Before America becomes completely consumed with Eclipse Viewing Fever, you might want to pull your (solar filter-protected) eyes away from the soon-to-darken sky to catch a few glimpses of intriguing aircraft from EAA’s summer celebration of flight.
In this pre-Eclipse weekend post, I’ll show you some images of cool flying things I saw at the big event.
Starting off with my fascination about spaceflight, EAA communications guru Dick Knapinski told of the challenges of arranging an 80-foot-tall flying machine on the central Boeing Plaza square. This is where you see a changing kaleidoscope of aircraft from old to new and slow to fast. However, no aircraft I’ve ever seen in this location flies as fast, stands as tall, or is more unique than the Blue Origin rocket.
From the billionaire-thick wallet of Amazon founder Jeff Bezos comes this space flight company that is competing with Space Exploration or SpaceX among others in the new era of private space companies. The latter corporation may be snatching the lion’s share of mainstream news but Blue Origin actually made the first successful landing of a rocket and this was the very equipment on display, charred exterior and all. Crowds lined up to have a gander.
Nearby, from one of light aviation lightest aircraft sellers — Michael LeMaire and his X-Air LSA — was the first public debut of the Stratos 714. Talk about having all the right toys in your hangar, eh? One one hand you could have a very lightweight fun flyer like X-Air LS for joy-ride flying around the patch or around the region. Or, if you gotta go places in a hurry, hop in your sleek jet and zoom past 400 knots.
Michael has been pursing the Stratos project for several years, since before 2011, and the aircraft is now flying. It reminds me of another project called Sportjet from Colorado. It also looks a bit like Cirrus single engine Vision jet. All three are similar by virtue of being single engine jets. The latter already has orders and a factory to produce it while Michael and his team are still assembling the myriad pieces of this puzzle.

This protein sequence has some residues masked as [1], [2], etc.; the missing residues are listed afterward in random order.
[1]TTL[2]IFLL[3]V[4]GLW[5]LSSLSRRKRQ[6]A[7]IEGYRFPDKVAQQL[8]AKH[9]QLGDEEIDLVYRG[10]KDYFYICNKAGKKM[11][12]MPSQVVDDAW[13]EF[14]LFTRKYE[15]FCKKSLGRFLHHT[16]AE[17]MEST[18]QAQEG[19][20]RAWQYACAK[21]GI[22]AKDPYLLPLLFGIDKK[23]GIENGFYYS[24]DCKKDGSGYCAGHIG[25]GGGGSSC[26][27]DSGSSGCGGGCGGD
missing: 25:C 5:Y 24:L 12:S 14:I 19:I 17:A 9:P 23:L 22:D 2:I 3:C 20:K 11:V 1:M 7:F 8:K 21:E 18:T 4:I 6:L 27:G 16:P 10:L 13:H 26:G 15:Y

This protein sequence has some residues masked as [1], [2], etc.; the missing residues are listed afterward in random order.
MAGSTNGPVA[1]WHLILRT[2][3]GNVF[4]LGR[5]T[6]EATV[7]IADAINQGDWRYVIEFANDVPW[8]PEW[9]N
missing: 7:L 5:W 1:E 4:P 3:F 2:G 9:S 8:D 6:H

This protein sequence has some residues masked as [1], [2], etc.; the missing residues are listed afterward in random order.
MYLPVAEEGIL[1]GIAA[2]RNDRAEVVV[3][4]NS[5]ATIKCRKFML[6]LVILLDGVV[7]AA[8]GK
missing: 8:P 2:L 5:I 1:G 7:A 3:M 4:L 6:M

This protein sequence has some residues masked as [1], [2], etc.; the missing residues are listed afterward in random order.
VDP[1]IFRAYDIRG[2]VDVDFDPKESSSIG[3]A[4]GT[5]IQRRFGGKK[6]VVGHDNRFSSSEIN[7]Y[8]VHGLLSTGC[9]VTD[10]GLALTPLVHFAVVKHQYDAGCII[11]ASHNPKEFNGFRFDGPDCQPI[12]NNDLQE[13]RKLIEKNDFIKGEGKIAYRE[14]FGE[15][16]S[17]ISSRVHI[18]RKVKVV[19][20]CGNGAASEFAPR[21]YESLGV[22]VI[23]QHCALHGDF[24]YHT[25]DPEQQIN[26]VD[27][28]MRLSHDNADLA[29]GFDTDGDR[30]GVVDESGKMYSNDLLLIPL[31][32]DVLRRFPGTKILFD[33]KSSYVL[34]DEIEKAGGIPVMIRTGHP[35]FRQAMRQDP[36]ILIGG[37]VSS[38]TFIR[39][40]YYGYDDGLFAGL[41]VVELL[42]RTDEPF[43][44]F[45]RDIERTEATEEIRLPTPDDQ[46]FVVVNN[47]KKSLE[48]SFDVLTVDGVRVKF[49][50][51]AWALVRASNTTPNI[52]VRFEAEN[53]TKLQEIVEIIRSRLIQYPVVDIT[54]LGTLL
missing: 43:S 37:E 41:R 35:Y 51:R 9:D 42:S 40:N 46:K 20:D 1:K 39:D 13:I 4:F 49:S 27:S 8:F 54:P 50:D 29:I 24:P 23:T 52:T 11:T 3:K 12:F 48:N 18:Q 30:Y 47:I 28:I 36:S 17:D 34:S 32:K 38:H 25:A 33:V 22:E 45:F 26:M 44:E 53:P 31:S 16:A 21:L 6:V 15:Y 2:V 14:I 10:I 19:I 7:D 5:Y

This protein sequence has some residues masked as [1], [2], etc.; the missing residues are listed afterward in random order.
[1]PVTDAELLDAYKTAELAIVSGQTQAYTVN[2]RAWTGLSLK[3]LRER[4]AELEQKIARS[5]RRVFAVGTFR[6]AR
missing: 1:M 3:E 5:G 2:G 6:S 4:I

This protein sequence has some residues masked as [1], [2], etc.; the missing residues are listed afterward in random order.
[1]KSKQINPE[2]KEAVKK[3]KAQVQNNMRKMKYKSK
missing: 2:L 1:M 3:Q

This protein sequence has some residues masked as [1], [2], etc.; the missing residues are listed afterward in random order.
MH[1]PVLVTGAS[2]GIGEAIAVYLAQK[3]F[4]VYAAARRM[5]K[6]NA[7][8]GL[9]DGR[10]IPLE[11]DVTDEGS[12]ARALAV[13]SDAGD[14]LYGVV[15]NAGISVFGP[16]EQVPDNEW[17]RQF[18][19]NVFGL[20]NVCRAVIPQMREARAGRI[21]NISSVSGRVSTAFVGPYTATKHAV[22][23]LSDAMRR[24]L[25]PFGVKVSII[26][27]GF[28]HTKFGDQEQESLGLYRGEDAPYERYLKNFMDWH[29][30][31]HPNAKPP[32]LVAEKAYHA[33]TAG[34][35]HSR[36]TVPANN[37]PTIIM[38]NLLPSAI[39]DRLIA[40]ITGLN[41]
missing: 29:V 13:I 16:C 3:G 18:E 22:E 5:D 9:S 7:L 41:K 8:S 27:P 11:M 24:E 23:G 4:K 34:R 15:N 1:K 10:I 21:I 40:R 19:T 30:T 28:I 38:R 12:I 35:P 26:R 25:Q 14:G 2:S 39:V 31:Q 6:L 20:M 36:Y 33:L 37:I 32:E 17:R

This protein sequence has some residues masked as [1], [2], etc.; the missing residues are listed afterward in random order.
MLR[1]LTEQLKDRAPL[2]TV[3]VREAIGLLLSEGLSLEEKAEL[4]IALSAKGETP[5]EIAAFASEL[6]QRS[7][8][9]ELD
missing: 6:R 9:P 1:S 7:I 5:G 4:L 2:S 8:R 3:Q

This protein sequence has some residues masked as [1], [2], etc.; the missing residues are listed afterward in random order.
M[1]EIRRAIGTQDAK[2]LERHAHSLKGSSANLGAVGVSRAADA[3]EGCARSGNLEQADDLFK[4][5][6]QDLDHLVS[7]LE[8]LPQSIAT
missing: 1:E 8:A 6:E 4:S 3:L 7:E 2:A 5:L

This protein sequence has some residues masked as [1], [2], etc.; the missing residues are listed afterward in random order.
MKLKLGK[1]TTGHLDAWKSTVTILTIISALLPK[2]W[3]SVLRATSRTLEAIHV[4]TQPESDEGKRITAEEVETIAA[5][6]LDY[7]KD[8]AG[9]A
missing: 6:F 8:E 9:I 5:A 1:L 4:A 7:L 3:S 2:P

Machines like Stratos aren’t what we usually cover here — any more than space rockets — but since it was beautiful to behold and is coming from one of our LSA suppliers and supporters, I enjoyed a look-see and thought you might as well.
On the way to the Ultralight Area — rebadged as the Fun Fly Zone (an accurate name, IMHO) — we passed by the antique airplane area with its own red barn, seen in the background of the nearby image. What caught my attention was the snazzy paint job or decal on this taildragger.
It doesn’t compare to the superlative FK-51 that may (or may not ever) arrive in America. Jon Hansen and his family team has been waiting far too long for their order to arrive but what I saw at Oshkosh ’17 was a mighty fine paint or decal job on which some owner invested many hours and considerable amount of cash, I’m guessing. The bullet hole effect has been seen everywhere but I admired the detailed patchwork finish resembling an airplane covered with hundreds of tiny aluminum pieces. Well done!
We didn’t do a video on the two-seat version of Adventure Aircraft’s EMG (Electric Motor Glider) but we shot a video on the single seater earlier. Creator Brian Carpenter has invested a few years in this nifty project as he breaks new ground; the two-seater tells me the product is getting closer to the market.
EMG-2 (my name) has Brian’s signature look to it and I’m guessing it would be a hoot to fly. You can see his shiny electric motor at the aft end of the fuselage, giving a vaguely equivalent look to a Piper Cub with the engine cylinders sticking out of the cowling …only Brian’s bird will make a lot less noise slipping through the sky.
I hope you enjoyed this glance at four completely different aircraft.
Now, go enjoy the eclipse but don’t forget your solar glasses!